Intestinal necrosis associated with cation exchange resin (CER) is considered related to sorbitol, but it has been reported even in patients receiving CER alone. This study was performed to identify the risk factors of CER-related intestinal necrosis. The pathological database of 61 end-stage renal disease patients with surgical intervention for intestinal perforation was reviewed. The correlations between CER treatment and clinicopathological factors were studied among three groups: (i) patients administered CER and with CER at the perforation site (n = 23), (ii) patients administered CER with undetected CER at the perforation site (n = 12) and (iii) patients not administered CER (n = 26). The majority of the perforation site in group 1 was in the sigmoid colon (82.6%) with significantly higher average age and more frequent CER adhesion rates to the mucosa around the perforation site than group 2. The laxative administration rate in group 1 was significantly higher than group 3 and tended to be higher than group 2. The incidence of CER-related intestinal necrosis was estimated at 0.57%. CER should be used with extreme caution in elderly patients with passage disturbance.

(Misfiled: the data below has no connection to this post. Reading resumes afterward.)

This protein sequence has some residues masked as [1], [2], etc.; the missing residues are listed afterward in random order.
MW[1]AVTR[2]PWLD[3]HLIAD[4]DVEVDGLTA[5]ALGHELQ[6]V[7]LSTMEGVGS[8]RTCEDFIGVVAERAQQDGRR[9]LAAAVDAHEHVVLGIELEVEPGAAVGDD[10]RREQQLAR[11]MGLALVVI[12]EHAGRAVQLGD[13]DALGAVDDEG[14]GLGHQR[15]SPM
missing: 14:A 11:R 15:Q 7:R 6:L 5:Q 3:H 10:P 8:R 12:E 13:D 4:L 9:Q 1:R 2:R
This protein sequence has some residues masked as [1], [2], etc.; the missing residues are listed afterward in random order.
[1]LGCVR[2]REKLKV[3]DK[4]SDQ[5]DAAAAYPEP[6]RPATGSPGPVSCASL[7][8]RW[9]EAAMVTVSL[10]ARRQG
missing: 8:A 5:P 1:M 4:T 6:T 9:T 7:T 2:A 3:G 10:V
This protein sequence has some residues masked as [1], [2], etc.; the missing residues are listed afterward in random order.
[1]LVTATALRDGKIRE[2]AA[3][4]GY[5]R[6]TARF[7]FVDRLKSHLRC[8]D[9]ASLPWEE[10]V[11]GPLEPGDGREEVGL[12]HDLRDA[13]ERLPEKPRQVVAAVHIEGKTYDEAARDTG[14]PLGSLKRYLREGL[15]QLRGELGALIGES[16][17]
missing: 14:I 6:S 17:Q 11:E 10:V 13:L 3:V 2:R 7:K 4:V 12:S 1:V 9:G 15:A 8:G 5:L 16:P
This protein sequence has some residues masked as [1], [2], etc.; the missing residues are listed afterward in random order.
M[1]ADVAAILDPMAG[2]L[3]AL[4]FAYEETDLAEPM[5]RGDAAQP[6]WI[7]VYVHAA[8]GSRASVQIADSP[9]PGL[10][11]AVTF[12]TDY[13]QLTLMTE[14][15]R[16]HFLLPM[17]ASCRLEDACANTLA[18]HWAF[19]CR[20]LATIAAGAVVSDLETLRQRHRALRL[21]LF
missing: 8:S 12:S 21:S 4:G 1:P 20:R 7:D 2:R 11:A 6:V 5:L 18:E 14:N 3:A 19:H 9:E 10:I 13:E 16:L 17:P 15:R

- calcium polystyrene sulfonate (Kalimate)
- cation exchange resin
- end-stage renal disease
- intestinal necrosis
- sodium polystyrene sulfonate (Kayexalate)
ASJC Scopus subject areas
- Pathology and Forensic Medicine